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Offshore Technology

O and G iconCurrent DOE offshore research has its roots in the Ultra-Deepwater and Unconventional Natural Gas and Other Petroleum Resources Research (UDW) Program launched in 2007 by the Energy Policy Act of 2005 (EPAct 2005). The public/private partnership was designed to benefit consumers by developing environmentally-friendly technologies to increase America’s domestic oil and gas production in order to reduce the nation’s dependency on foreign imports. Subsequent to the Deepwater Horizon blowout, the UDW Program became focused more on safety and environmental sustainability. This mission and synergistic technology development are in support of the DOE/Bureau of Safety and Environmental Enforcement’s (BSEE) memorandum of collaboration.

Although the Title IX, Subtitle J, Section 999 of EPAct 2005 (Sec. 999) was rescinded by Congress with the passage of the fiscal year 2014 (FY14) budget, Sec. 999 offshore projects continued through September 2016, grouped under four technology areas:

  • geologic uncertainty
  • drilling and completion systems
  • surface facilities and umbilical
  • subsea systems reliability

Increasingly, offshore domestic oil and natural gas activities are associated with remote and challenging regions, such as the ultra-deepwater (greater than 5,000 feet) Gulf of Mexico and the offshore Arctic. Development in these areas poses unique technical and operational challenges, as well as distinct environmental and societal concerns. Domestic resources of natural gas and oil will continue to play an increasingly critical role in meeting U.S. energy needs, provided they can be produced with the confidence that environmental and economic risk is reduced. The science base necessary to support stakeholder decisions stems from the ability to understand the behavior of engineered-natural systems over a range of often offshore conditions.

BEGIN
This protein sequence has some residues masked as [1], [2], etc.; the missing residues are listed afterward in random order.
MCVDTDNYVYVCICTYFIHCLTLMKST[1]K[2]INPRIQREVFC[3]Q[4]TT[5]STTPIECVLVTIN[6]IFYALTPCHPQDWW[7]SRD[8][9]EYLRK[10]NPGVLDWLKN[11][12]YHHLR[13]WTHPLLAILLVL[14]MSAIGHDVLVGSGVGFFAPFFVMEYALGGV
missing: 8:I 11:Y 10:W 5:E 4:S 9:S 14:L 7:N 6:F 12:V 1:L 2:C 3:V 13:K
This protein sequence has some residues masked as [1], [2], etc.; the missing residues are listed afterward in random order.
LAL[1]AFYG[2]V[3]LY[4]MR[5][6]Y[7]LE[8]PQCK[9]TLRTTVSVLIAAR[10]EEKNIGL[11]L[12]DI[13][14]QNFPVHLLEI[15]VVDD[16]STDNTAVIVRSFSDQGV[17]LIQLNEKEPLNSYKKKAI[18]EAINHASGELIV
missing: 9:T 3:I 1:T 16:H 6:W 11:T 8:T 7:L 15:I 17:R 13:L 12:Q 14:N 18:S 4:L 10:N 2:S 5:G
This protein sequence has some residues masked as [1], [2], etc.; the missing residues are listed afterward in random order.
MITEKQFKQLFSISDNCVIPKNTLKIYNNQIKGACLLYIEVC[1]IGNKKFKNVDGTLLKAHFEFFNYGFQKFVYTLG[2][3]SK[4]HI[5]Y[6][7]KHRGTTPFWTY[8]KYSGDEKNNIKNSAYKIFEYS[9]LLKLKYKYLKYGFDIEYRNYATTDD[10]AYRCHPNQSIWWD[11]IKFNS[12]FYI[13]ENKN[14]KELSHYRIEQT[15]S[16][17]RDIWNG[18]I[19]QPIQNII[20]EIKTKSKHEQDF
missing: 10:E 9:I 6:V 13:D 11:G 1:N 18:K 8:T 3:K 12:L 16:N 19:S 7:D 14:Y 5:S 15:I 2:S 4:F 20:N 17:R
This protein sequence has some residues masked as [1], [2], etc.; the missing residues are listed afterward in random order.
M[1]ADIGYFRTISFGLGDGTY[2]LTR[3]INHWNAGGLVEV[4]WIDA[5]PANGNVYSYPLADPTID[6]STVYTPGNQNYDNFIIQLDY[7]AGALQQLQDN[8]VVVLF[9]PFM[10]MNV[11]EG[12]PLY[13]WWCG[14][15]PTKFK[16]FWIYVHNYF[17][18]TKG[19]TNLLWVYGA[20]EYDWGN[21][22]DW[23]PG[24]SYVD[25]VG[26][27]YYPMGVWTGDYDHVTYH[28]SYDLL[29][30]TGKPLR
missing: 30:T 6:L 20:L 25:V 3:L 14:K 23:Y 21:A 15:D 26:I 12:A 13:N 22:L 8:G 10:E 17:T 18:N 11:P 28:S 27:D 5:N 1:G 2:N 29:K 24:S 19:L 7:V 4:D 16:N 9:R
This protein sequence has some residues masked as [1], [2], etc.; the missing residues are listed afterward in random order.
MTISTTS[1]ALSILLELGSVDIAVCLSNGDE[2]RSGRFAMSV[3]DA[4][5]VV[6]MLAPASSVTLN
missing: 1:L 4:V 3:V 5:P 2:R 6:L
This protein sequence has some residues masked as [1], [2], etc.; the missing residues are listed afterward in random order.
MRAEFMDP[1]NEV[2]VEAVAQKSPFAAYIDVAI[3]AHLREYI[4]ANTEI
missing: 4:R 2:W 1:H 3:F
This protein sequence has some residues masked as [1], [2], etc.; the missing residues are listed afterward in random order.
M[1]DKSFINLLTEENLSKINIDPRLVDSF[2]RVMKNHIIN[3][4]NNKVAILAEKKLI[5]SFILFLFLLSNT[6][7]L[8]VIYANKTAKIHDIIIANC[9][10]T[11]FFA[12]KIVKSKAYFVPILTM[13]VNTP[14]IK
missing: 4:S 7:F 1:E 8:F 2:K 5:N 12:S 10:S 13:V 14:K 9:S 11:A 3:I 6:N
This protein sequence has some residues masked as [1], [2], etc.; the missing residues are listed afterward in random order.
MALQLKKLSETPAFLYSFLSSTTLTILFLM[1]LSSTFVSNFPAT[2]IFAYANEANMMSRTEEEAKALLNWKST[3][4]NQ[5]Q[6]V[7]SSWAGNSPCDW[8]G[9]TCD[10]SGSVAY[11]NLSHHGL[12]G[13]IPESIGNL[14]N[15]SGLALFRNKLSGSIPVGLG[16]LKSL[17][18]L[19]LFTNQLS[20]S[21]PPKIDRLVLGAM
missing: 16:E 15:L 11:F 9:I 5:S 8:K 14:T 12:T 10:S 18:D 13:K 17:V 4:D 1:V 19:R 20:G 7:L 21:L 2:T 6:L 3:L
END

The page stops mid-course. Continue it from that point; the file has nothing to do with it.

Deepwater research
Left: sunsetting shallow water Right: dawning deepwater research focus; each with their own challenges for maximizing resource recovery. Center: map of area being covered, most of which is unexplored.

The current Offshore Research Program balances internal research through NETL’s Offshore Research Portfolio with external projects that bring together industry, academia, and other DOE laboratories. The NETL inhouse Offshore Research Portfolio is a suite of projects that focuses on innovative solutions to solve the challenges associated with geohazard prediction, subsurface uncertainty reduction, and oil and gas infrastructure integrity and optimization for new and existing infrastructure systems.

Research thrusts include:

reservoir model

  • Improving the ability to predict geologic hazards by identifying subsurface issues early, with greater accuracy, and with faster response time using geohazard identification, mapping, and data modeling tools.
  • Preparing for potential offshore incidents by managing and minimizing risks during drilling and production operations from topside to seafloor through a better understanding of the performance of materials, such as metals and cement, under extreme conditions.
  • Minimizing drilling risks to prevent catastrophic offshore incidents and loss of life by developing new models and technologies to increase understanding of the Gulf of Mexico, Atlantic, and Pacific ultra-deepwater risks.

These technologies and advances reduce the likelihood of, and help prevent impacts from, damaging events associated with offshore oil and gas drilling and production, while improving the economic potential of these domestic resources.

The following efforts are currently underway:

Find a full list of the current active projects in the Offshore Research program here.


NETL implements this effort as part of DOE’s Oil & Gas Program.